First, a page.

Uitstalling Kube

Lionel Smit

Pendulum
July 1 - October 2, 2022

PENDULUM

“Our human world is like a swinging pendulum,” muses Lionel Smit. “There’s constant flux in our emotional and psychological inner states, even in our physical reality,” he explains with a contemplative smile. It is largely this [continuously evolving] examination of fluid, amorphous ‘states of being’ which drives the South African painter and sculptor. 

In Pendulum, Smit’s central preoccupation has been to create visual conversations between classical post-Renaissance portraiture and modern expressionism. By doing so, the artist is able to examine and give life to these inner psychological states in new, dynamic ways. 

Smit’s exhibition is primarily comprised of a series of dialogic diptychs reminiscent of photo negatives and their printed inverse. Heavy masculine impasto brushstrokes both challenge and complement the finer feminine forms and figures displayed. Similarly, in his bronze sculptures, we see the thick layering of textures counteracting the intrinsic female gentility of the subject matter. The pendulum swings between these opposing forces to find its own idiosyncratic visual balance. 

Pendulum thus signifies an overt celebration of duality. An embracing of opposing forces. An ode to contradictions. 

Lionel Smit
Lionel Smit

Unfamiliar State, 2022, oil on linen, 150 x 150cm

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Lionel Smit
Lionel Smit

Restrain, 2022, oil on linen, 230 x 170cm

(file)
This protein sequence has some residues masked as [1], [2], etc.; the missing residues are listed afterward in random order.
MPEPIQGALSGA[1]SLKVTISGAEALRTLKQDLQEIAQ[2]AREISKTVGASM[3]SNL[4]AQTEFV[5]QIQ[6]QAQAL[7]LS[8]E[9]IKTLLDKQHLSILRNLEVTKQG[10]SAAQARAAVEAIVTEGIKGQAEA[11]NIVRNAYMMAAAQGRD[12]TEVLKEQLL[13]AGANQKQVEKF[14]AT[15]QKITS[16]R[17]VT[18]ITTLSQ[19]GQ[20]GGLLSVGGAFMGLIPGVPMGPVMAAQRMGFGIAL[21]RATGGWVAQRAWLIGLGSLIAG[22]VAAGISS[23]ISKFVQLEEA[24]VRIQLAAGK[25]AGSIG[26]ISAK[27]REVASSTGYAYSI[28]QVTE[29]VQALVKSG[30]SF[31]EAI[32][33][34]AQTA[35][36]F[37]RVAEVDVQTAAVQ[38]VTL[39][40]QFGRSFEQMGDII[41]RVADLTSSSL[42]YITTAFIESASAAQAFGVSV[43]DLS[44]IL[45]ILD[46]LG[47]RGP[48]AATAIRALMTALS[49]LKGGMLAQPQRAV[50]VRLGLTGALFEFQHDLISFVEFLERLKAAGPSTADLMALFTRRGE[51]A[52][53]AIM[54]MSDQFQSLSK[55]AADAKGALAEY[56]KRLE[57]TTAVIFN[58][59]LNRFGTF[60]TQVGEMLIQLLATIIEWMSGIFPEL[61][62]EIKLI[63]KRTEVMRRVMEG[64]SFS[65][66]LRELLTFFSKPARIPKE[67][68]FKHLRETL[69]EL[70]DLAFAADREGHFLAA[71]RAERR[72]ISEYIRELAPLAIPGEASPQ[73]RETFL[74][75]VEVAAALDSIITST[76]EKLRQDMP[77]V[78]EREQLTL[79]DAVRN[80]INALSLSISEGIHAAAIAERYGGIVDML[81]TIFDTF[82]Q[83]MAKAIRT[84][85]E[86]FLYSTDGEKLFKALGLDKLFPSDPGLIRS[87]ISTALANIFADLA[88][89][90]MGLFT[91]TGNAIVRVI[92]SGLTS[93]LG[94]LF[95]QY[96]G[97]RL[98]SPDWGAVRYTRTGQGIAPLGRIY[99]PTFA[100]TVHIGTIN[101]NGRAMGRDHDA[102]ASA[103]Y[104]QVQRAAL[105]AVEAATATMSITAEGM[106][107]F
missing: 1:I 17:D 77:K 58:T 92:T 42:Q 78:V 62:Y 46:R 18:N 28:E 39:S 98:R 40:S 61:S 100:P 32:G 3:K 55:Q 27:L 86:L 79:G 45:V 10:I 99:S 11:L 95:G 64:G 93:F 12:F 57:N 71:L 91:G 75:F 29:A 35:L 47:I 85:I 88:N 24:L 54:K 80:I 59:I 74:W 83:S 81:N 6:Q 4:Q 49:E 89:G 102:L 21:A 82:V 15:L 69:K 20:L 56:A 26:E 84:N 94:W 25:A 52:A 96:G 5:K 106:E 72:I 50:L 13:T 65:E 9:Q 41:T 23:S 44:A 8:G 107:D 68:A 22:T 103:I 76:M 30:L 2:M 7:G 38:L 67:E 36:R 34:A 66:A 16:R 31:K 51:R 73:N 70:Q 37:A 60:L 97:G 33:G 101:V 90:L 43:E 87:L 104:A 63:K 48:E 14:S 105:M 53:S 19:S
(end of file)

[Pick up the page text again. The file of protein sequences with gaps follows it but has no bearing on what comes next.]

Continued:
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Lionel Smit
Lionel Smit

Unforeseen, 2021, bronze, edition of 8, 56 x 45 x 27cm

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Lionel Smit
Lionel Smit

Unfamiliar State, 2022, oil on linen, 150 x 150cm

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Lionel Smit_Pendulum_2022_Uitstalling Art Gallery_KUBE Gallery_Studio Shots_Web00003.jpg

LIONEL SMIT

Lionel Smit is one of South Africa’s most prolific and exalted artists. His artistic diversity is pursued through a variety of mediums and he is best known for his contemporary portraiture. His art is defined by a deeply rooted symbiotic relationship between sculpture and painting. Today, each of Lionel Smit’s works offers us an entry point into the variety and richness that lies beneath every face we encounter in life, whether applied in bronze or paint. The blending of techniques across genres is a display of Smit’s work in multiple media, all bearing a visible and tangible overlap. 

Lionel Smit was born in 1982 in Pretoria, South Africa. Smit’s work has been the subject of several solo exhibitions, his painting Kholiswa has been exhibited at the National Portrait Gallery in London receiving the Viewer’s Choice Award. Collections including his works vary from Standard Chartered Bank to Laurence Graff Art Collection and his painting has been featured on the cover of Christie’s Auction Catalogue.

Unfamiliar State, Oil on Linen, 150x150cm.jpg

Unfamiliar State, 2022, oil on linen, 150 x 150cm

Pendulum, 2022, Oil on Linen, 150x150cm.jpg

Pendulum, 2022, oil on linen, 150 x 150cm

 
Polarity #1, 2022, Oil on Linen, 150x150cm.jpg

Polarity #1, 2022, oil on linen, 150 x 150cm

Polarity #2, 2022, Oil on Linen, 150x150cm.jpg

Polarity #2, 2022, oil on linen, 150 x 150cm

Paused, 2022, Oil on Linen, 150x150cm.jpg

Paused, 2022, oil on linen, 150 x 150cm

Restrain, 2022, Oil on Linen, 230x170cm.jpg

Restrain, 2022, oil on linen, 230 x 170cm

Dispersion, 2022, Oil on Linen, 150x150cm.jpg

Dispersion, 2022, oil on linen, 150 x 150cm

Light Shift, 2022, Oil on Linen, 150x150cm.jpg

Light Shift, 2022, oil on linen, 150 x 150cm

Lionel Smit - Pendulum_XL.png
Breath, 2022, Oil on Linen, 150x150cm.jpg

Breath, 2022, oil on linen, 150 x 150cm

Effect, 2022, Oil on Linen, 150x150cm.jpg

Effect, 2022, oil on linen, 150 x 150cm

Convergence, 2022, Oil on Linen, 230x200cm.jpg

Convergence, 2022, oil on linen, 230 x 200cm

Lionel Smit - Sculptures.png
Unforseen - Lionel Smit

Unforeseen, 2021, bronze, edition of 8, 56 x 45 x 27cm

Lionel Smit - Mortal Form

Mortal Form, 2021, bronze, edition of 8, 62 x 46 x 26cm

Remerge - Lionel Smit

Remerge, 2021, bronze, edition of 12, 45 x 31 x 25cm

Counterpoise 4_12 1 low.jpg